William Blake lies in Bunhill Fields cemetery in London, a couple of hundred yards away from the Catholic Herald’s office. His grave was recently rediscovered, and a new memorial stone laid a year ago, bearing lines from his poem Jerusalem. Touchingly, there is always a vase of freshly cut flowers at his grave.
The new exhibition at Tate Britain, the largest in nearly 20 years, features more than 300 of his paintings and prints. By trade William Blake was an engraver, by talent an artist and poet. He was deeply spiritual, more leftfield than orthodox; his mother attended the Moravian Church, and he was also influenced by the mystical teachings of Emanuel Swedenborg. Although he is known for his esoteric paintings, many in this exhibition cover traditional religious topics: the Crucifixion, the conversion of Saul, Moses striking the rock.
Many of Blake’s engravings were illustrations for books or poems, both his own and other people’s, including Thomas Gray’s Elegy in a Country Churchyard. His own books, such as The Marriage of Heaven and Hell and Songs of Innocence and of Experience, were all individual copies, hand-coloured by himself or his wife, Catherine. Considering their size, the books themselves and individual pages from them are well displayed at the Tate – and plastic magnifiers are provided to help see the detail.
Blake continues to inspire both writers and artists today, and is co-opted by a wide range of radical political, social and spiritual causes. But oddly, the visionary aspect of his work is barely mentioned in this exhibition. Instead it roots Blake in his own time; the focus throughout is on his relationship with his financial supporters. Although this helps us see him as a struggling artist, it seems a strangely utilitarian approach, ignoring the content of Blake’s work, his motivations, his drives, his beliefs: why he created the amazing works that he did.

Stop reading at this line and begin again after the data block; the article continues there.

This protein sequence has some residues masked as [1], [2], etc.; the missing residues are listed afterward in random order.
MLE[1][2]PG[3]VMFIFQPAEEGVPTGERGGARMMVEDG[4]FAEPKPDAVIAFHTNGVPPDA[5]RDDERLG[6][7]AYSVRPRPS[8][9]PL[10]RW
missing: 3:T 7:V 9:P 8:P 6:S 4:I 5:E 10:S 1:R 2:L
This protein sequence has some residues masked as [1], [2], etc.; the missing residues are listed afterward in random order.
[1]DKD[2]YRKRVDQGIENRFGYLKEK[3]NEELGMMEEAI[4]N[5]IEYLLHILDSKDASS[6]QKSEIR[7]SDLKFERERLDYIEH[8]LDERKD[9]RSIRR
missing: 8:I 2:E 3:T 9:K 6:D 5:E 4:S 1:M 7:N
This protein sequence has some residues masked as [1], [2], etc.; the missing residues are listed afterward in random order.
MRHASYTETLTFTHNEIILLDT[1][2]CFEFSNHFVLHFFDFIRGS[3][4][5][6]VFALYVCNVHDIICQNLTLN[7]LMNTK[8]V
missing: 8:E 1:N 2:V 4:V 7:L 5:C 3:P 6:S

Falling out with his supporters, and at odds with the London art world, Blake struggled for some years. But in the last decade of his life (he died in 1827, aged 69) he was taken up by a group of young artists who were largely responsible for creating our image of him as a Romantic genius. He worked on two series of astonishingly powerful illustrations, for Dante’s The Divine Comedy and The Pilgrim’s Progress by John Bunyan, who is buried in the same cemetery as Blake. The latter series is rarely seen and is displayed prominently in the exhibition.
Blake’s final book, which took 17 years of work, was Jerusalem – The Emanation of the Giant Albion. Above the display of its pages are comments from critics, including this rather backhanded assessment: “We dare say they may be fine; but they are also too sublime for our comprehension.”
Despite its odd framework, this is a wonderfully comprehensive exhibition, enabling us to see so many of Blake’s works, both familiar and rare, close up.
William Blake is at Tate Britain, London, until February 2, 2020
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